Saudi Arabia mulls 'non-discriminatory' blood money payout for non-Muslims, women

Saudi Arabia mulls 'non-discriminatory' blood money payout for non-Muslims, women
Saudi Arabia could have a 'non-discriminatory' blood money payment system if the draft law changes are approved.
2 min read
23 May, 2022
Saudi Arabia's shura council is looking at several legal reforms [Getty]

Members of Saudi Arabia's Shura Council have recommended the same blood money payouts for women and non-Muslims, slamming existing laws as "discriminatory".

Under the current law in Saudi Arabia, the families of Muslim men get the highest blood payments, double the amount given to those of women victims.

Three members of Saudi Arabia's Shura Council - Latifa Al-Shaalan, Faisal Al-Fadel, and Atta Al-Subaiti - are challenging this, saying the double payments for Muslim men are not stipulated in the Quran and want a draft law, currently being studied by the body, to reflect this.

"The proposed amendment in the draft law will be as follows: 'It is prohibited to show discrimination in the amount of compensation in a felony against a person on the basis of gender, religion, or any other forms of discrimination," a source told Okaz/Saudi Gazette.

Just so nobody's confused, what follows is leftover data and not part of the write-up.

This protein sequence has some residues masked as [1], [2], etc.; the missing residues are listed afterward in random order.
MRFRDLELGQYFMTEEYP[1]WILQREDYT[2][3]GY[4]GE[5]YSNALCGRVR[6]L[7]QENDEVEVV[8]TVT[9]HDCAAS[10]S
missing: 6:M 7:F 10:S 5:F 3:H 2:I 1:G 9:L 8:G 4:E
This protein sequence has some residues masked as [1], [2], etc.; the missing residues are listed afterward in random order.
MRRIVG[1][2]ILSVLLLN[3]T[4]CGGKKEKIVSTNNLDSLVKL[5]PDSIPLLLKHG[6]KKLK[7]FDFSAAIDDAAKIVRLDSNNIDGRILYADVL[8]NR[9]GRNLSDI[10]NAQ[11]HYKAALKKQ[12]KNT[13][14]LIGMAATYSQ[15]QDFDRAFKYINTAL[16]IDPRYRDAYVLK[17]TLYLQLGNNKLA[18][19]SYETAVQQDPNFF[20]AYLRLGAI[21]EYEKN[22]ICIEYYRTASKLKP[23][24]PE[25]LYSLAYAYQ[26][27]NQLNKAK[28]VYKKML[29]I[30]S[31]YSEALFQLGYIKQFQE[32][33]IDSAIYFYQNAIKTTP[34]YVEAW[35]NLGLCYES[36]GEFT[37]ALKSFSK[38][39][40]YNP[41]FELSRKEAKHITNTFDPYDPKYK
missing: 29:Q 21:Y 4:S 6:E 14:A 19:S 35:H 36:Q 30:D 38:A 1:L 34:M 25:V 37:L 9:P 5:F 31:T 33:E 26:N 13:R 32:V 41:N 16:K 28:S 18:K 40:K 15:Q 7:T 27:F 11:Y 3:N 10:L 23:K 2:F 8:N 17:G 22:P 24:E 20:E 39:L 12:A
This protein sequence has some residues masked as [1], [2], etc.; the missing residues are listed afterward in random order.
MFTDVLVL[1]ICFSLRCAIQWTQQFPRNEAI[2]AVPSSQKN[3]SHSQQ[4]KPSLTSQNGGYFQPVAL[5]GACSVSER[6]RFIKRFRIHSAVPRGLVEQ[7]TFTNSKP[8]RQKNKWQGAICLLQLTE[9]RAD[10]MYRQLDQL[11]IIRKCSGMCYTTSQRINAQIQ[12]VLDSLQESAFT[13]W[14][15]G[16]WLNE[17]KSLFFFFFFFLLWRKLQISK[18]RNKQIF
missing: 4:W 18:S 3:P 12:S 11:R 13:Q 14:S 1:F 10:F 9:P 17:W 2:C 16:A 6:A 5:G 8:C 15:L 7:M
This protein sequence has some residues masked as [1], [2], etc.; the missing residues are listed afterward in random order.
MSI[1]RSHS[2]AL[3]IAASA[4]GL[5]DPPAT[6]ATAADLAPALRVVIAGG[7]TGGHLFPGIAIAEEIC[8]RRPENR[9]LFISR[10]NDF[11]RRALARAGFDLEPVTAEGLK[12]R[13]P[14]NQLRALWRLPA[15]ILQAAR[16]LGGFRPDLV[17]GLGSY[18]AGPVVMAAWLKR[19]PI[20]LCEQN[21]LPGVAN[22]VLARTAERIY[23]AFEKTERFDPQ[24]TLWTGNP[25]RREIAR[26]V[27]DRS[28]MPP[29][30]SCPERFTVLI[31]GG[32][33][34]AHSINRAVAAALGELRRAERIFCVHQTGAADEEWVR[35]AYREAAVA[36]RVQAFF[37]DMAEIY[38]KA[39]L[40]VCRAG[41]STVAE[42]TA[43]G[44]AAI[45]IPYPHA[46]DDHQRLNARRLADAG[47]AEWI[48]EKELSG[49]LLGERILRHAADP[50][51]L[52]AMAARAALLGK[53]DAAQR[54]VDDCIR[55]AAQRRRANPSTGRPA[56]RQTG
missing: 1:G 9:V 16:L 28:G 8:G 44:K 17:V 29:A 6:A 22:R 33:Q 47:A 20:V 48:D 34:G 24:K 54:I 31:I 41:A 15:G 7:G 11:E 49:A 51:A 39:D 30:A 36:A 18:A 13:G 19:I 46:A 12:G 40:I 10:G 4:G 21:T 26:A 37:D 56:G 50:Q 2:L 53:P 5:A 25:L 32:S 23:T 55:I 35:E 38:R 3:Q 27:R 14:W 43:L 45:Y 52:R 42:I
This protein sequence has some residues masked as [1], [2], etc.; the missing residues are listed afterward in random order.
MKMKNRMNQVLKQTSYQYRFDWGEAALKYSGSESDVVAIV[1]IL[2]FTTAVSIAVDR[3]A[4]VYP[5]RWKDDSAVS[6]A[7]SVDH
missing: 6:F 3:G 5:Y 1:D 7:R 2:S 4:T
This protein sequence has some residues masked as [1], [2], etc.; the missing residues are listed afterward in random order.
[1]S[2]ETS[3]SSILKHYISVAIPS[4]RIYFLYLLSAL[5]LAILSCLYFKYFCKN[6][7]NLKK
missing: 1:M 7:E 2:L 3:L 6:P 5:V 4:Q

Blood money is a payment made by offenders to the families of their victim with the amount paid out depending on the crime committed and other issues.

The practice is common in Saudi Arabia for fatal road collisions and accidental deaths.

The Shura Council members said the changes to the Civil Transactions Law will help empower women, promote human rights, and bring Saudi Arabia in line with international law and consensus.

They say rulings by leading Islamic scholars confirm that families of women and non-Muslims should be given the same compensation, regardless of gender, nationality, or creed.

Saudi Arabia's Crown Prince Mohammed bin Salman has looked at reforming four pieces of legislation, including the Civil Transactions Law which covers the blood money payments.

MbS has sought radical changes since becoming de-facto ruler, introducing laws allowing Saudi women to drive, relaxing rules on gender segregation, and curtailing the powers of the religious police.

He is also looking at an overhaul of the kindom's sharia-based legal system and codify law, which it is argued will bring Saudi Arabia in-line with international norms.

At the same time, the de-facto ruler has been criticised for a crackdown on women's rights activists and other reformers.